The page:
While the similarities in the two movements are obvious, there are some important differences. For instance in Thomas Oaster’s day there was no internet, whereas today it is a vital medium for all activism, including here at AVfM. Another difference is that IMD focuses the year-long work of activists into one big day of publicity, whereas other activists strive to make every day an international women’s day via regular online publicity.
. . .
International Women’s Day is a grassroots movement with no official management. It does not belong to any government nor is it owned by the United Nations or any of its agencies. We might say that nobody owns the event, or better yet everybody owns it. Any person can self-nominate as an IMD coordinator for a specific region or event and, if desired can form alliances with an international network of individuals working to promote the day. Any current and future coordinators are merely hitch-hikers catching a ride on an international platform that nobody owns.
Nobody needs to gain permission to mark the day. All one need do is be mindful of the spirit of the occasion as laid out in the six pillars which ask us to remain true to the lives of women and girls without allowing that message to be diminished by negative or irrelevant concerns.
In recent years IMD has spread into new regions and attracted some mainstream attention. With this new attention it is perhaps time to remind newcomers that the originators of the event were fighting for liberty and freedom, and that we still have a very long way to go on this front.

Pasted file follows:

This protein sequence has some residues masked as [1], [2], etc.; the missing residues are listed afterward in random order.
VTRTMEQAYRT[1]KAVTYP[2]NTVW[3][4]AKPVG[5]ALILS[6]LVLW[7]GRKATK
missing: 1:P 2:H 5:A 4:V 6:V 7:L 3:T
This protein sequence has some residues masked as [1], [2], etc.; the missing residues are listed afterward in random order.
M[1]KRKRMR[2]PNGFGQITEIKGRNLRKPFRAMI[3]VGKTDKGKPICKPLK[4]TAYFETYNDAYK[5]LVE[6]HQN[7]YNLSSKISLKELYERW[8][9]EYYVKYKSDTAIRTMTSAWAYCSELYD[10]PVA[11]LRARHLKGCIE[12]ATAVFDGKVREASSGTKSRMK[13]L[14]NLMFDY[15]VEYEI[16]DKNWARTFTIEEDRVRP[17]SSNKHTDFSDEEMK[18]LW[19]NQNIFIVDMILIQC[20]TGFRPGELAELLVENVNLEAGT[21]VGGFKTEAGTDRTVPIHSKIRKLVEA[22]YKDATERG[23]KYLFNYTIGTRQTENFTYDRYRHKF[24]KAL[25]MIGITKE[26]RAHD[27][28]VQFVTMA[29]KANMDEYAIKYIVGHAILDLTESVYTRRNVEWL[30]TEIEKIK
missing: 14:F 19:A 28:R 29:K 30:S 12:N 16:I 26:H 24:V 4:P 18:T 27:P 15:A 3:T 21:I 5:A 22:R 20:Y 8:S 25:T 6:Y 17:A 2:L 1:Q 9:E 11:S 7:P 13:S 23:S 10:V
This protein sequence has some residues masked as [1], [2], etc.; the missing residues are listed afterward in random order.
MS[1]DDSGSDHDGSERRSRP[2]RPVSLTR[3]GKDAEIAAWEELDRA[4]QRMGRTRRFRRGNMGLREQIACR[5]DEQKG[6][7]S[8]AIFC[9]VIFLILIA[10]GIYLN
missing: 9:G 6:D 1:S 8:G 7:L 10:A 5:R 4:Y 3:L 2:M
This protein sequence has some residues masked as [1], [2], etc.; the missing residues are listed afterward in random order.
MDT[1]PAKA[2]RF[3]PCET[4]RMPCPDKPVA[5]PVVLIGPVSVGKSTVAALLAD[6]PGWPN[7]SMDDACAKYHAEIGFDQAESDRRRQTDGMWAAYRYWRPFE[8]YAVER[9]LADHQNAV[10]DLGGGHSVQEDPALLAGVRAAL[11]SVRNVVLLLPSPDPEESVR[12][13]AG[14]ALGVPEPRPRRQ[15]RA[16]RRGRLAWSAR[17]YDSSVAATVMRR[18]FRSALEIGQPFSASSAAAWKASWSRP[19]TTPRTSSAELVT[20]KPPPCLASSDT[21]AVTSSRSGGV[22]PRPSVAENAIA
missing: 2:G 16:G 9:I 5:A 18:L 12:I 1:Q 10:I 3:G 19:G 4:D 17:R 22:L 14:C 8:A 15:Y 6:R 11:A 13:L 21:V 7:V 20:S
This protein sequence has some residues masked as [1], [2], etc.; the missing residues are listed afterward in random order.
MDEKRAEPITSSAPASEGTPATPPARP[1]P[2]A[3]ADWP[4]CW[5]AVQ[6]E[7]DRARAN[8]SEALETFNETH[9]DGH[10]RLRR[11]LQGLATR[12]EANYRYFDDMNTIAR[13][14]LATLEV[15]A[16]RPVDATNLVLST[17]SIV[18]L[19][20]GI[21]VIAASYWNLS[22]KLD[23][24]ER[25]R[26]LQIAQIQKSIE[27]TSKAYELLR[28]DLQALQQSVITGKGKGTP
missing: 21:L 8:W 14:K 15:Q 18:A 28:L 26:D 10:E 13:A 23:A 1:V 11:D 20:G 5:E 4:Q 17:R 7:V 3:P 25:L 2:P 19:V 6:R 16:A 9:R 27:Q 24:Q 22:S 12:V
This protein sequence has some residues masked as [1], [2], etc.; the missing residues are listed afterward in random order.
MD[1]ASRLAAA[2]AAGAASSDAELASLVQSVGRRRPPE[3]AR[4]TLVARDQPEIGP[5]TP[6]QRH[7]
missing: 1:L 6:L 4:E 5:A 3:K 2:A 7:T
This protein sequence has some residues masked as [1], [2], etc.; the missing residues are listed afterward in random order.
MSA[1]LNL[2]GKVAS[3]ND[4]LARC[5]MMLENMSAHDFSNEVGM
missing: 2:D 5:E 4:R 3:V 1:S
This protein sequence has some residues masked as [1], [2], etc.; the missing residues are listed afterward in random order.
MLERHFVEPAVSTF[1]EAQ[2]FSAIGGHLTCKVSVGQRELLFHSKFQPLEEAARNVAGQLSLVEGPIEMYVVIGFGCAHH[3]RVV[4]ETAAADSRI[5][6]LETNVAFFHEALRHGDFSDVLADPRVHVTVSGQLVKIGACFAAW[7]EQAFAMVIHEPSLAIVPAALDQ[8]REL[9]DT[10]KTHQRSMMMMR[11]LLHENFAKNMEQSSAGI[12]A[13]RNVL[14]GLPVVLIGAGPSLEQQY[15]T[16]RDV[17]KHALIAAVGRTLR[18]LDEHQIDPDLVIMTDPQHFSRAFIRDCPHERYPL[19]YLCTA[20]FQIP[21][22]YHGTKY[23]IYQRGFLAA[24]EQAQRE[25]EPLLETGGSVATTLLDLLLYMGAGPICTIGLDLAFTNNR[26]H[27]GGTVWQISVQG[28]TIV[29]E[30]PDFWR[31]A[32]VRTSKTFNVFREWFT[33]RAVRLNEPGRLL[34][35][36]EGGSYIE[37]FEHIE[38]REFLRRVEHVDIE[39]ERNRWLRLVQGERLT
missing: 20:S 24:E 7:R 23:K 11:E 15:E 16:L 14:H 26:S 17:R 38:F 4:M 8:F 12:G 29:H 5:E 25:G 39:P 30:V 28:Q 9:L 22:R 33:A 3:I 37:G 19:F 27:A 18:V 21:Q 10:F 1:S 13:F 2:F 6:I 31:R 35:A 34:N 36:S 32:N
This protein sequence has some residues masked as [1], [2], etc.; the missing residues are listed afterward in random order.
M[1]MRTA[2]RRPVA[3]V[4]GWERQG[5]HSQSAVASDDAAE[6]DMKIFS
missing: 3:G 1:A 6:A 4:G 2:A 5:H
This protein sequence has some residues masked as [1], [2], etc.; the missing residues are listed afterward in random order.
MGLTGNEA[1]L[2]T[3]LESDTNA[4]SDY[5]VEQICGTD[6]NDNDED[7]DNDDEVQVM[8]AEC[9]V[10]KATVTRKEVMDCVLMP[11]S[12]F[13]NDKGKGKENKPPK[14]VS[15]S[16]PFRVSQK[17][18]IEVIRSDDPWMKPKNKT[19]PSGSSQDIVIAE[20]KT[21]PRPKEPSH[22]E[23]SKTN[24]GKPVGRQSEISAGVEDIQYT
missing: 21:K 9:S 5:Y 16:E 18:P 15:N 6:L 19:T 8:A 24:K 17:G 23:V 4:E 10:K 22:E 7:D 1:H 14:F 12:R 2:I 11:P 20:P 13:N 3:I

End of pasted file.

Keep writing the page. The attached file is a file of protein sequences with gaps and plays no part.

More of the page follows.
With this in mind let us finish with words of Abraham Lincoln’s Gettysburg address, itself delivered on November 19- the date of International Women’s Day. The words of her address speak equally to the purpose of International Women’s Day today and of the great sacrifices made by Oaster and other women and men who fought on the battlefield of cultural misogyny;
‘Four score and seven years ago our mothers brought forth on this continent, a new nation, conceived in Liberty, and dedicated to the proposition that all women are created equal. Now we are engaged in a great civil war, testing whether that nation, or any nation so conceived and so dedicated, can long endure… The brave women, living and dead, who struggled here, have consecrated [the ground], far above our poor power to add or detract. The world will little note, nor long remember what we say here, but it can never forget what they did here. It is for us the living, rather, to be dedicated here to the unfinished work which they who fought here have thus far so nobly advanced.’ [Lincoln]
Despite the resistance, the tradition of IMD lives on. In Oaster’s name let’s dream it forward.
 George Gurley, ‘Finally, women get their day’ (Kansas City Star: Feb 6, 1993)
 Fred Wickman, ‘about Town’ (Kansas City Star: Jan 27, 1992)
 Jason Thompson, ‘International Women’s Day; the making of a movement’ (Soul Books, 2010)
 James Fussell, ‘Women have their say at weekend forum’ (Kansas City Star: Feb 6, 1993)
 Thomas Oaster, ‘International Women’s Day: RSVP’ (Cummings and Hathaway, 1992)
 Cheryl Thompson, ‘Complaints surface about UMKC professor’ (Kansas City Star: Mar 10, 2003)
 Paul Elam, ‘Adios, c-ya, good-bye woman-o-sphere’ (A Voice for Women. retrieved October 2012)
Tags: International Men's Day